When the shock parting of ways between Timo Glock and Marussia was announced in January, it was imperative that his replacement would be a driver bolstered by significant funding, in order to prevent the Russian owned team from emulating HRT’s sad disappearance from the grid. The driver to benefit from the financial dictatorship governing Formula One was Luiz Razia, runner up in the GP2 championship in 2012, and arriving full of promise of Brazilian funding.
|Luiz Razia in the Marussia before funding collapsed. Photo: blog.qnet|
However, while the appearance of Razia behind the wheel of the Marussia at the second test in Barcelona was eagerly awaited, it was Briton Max Chilton who commandeered the 2013 challenger on each of the four days, sparking discussion about whether the Brazilian’s dream seat in Formula One was in jeopardy. On Thursday, it became clear that he had become the most recent driver to be overcome by the rule of wealth when it was announced that his career with Marussia was over before it was christened. The second instalment of his funding had not materialised from his backers in Brazil and with the opening race of the season in Melbourne looming and the final test halfway over, the team had to make the ruthless, but no doubt painful decision to terminate his contract. In the space of a month the commanding rule of the almighty dollar subjected the promising youngster to a rollercoaster of emotions, initially prospering, but later becoming another in a long line of its victims.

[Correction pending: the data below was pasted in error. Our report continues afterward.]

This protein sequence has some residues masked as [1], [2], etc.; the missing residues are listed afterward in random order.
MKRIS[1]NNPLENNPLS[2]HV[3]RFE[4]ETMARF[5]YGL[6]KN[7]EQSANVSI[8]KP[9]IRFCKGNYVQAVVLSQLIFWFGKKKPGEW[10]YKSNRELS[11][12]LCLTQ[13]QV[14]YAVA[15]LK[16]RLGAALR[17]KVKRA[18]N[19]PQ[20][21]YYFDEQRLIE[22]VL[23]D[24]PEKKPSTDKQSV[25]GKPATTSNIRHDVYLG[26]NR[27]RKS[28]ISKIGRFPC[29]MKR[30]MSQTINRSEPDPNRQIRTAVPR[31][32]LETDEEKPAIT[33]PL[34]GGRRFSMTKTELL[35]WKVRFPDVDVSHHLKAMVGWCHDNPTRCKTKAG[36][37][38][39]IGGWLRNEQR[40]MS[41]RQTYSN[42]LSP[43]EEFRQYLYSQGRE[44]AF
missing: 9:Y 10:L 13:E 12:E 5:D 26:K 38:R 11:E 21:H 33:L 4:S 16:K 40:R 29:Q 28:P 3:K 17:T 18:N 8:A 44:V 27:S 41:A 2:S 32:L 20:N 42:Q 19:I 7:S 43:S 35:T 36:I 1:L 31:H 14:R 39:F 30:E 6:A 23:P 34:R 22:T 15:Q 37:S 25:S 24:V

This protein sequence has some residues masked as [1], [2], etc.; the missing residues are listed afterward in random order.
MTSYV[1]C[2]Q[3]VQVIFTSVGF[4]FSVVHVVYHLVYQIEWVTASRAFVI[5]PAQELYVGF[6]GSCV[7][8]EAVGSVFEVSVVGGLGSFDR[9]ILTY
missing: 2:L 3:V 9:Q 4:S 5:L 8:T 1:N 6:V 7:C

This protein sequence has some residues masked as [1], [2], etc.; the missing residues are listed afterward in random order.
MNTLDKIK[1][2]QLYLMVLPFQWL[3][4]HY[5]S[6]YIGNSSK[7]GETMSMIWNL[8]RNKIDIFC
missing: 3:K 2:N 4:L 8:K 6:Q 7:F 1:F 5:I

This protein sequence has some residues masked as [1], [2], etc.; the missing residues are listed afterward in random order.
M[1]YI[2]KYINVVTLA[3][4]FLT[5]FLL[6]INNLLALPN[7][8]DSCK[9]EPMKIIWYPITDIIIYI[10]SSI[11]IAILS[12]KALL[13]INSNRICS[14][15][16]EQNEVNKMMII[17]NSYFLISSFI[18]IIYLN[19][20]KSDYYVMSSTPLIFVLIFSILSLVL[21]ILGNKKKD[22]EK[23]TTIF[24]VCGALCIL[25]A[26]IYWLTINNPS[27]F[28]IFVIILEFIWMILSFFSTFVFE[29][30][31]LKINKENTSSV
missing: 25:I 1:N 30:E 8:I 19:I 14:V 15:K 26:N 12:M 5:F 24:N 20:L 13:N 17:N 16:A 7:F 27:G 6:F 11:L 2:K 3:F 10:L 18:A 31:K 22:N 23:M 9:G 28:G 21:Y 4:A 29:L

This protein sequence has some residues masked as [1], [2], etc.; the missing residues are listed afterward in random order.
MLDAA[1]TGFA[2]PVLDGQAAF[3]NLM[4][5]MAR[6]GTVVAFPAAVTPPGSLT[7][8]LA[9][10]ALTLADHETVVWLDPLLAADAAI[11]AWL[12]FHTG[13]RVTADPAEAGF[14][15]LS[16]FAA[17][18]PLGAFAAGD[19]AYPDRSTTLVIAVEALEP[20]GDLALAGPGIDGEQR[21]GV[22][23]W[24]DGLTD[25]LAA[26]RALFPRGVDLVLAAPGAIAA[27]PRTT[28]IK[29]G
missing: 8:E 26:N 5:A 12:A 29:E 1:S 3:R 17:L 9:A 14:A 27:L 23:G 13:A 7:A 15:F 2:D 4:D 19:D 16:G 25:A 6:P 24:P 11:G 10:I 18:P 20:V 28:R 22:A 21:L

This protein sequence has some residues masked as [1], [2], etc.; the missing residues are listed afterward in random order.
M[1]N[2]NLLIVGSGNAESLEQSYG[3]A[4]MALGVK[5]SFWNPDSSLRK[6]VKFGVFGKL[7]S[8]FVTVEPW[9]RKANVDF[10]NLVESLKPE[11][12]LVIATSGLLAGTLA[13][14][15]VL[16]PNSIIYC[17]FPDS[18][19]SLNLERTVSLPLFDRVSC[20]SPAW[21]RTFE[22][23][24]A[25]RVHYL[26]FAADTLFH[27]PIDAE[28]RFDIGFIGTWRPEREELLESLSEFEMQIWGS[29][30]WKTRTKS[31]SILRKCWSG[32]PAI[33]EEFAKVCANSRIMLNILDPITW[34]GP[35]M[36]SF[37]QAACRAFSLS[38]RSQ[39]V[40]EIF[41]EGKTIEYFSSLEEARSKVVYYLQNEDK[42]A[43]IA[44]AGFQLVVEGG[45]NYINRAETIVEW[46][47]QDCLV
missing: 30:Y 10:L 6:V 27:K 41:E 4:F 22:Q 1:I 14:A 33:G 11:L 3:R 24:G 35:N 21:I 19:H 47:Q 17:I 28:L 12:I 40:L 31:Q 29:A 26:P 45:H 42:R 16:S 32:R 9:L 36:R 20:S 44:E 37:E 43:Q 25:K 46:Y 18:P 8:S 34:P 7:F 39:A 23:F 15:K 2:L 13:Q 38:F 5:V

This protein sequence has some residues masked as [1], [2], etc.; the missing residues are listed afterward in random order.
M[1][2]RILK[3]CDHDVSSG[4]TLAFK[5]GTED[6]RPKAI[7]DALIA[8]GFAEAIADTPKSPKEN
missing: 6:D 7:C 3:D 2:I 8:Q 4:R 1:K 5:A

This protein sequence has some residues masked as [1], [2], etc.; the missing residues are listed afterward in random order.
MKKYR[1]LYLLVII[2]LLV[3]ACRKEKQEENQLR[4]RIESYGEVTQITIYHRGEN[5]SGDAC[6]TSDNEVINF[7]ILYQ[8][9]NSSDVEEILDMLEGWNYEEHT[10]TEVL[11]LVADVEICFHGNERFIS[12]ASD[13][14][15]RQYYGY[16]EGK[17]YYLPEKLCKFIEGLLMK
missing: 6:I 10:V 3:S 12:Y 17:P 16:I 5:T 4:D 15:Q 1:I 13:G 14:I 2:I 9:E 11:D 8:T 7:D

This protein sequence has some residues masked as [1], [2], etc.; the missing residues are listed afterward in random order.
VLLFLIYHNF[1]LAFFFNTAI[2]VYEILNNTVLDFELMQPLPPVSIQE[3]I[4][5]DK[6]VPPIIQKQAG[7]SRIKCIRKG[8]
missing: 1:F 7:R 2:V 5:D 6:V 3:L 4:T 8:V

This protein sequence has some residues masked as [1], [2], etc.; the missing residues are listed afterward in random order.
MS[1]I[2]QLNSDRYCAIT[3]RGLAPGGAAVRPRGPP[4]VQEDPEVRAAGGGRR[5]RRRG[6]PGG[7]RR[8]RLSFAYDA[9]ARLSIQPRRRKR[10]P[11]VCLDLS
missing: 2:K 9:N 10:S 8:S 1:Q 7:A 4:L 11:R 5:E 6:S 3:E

Marussia wasted no time in appointing Frenchman Jules Bianchi to drive alongside fellow rookie Max Chilton, arranging a seat fitting for him within hours of the announcement. Having spent 2012 as a test and reserve driver at Force India, Bianchi has shown he is capable and deserving of a drive in Formula One, and narrowly missing out to Adrian Sutil in their battle for the remaining seat at Force India, Jules has demonstrated the potential he possesses.
|Bianchi swooped in to take the seat. Photo: dailyme.com|
Bianchi arrives with strong links to Ferrari, a member of their Young Driver Programme and listed as a development driver for the team, his assignment could prove very fruitful for Marussia. Currently running Cosworth engines, a supplier who won’t be participating in the sport next season due to the switch to V6 power, Marussia are looking for a new engine contract in order to guarantee their future in the sport. With Renault, Mercedes and Ferrari being the only manufacturers who appear to be involved in the development of these engines, his links to the Italian team could be very favourable, and could lead to an engine deal being inked in the near future. A deal that could be followed by sharing of further Ferrari resources, a valuable asset to any team languishing at the back of the grid. In the signing of Jules Bianchi, Marussia may just have scored a double header in safeguarding their position in motorsports most elite category.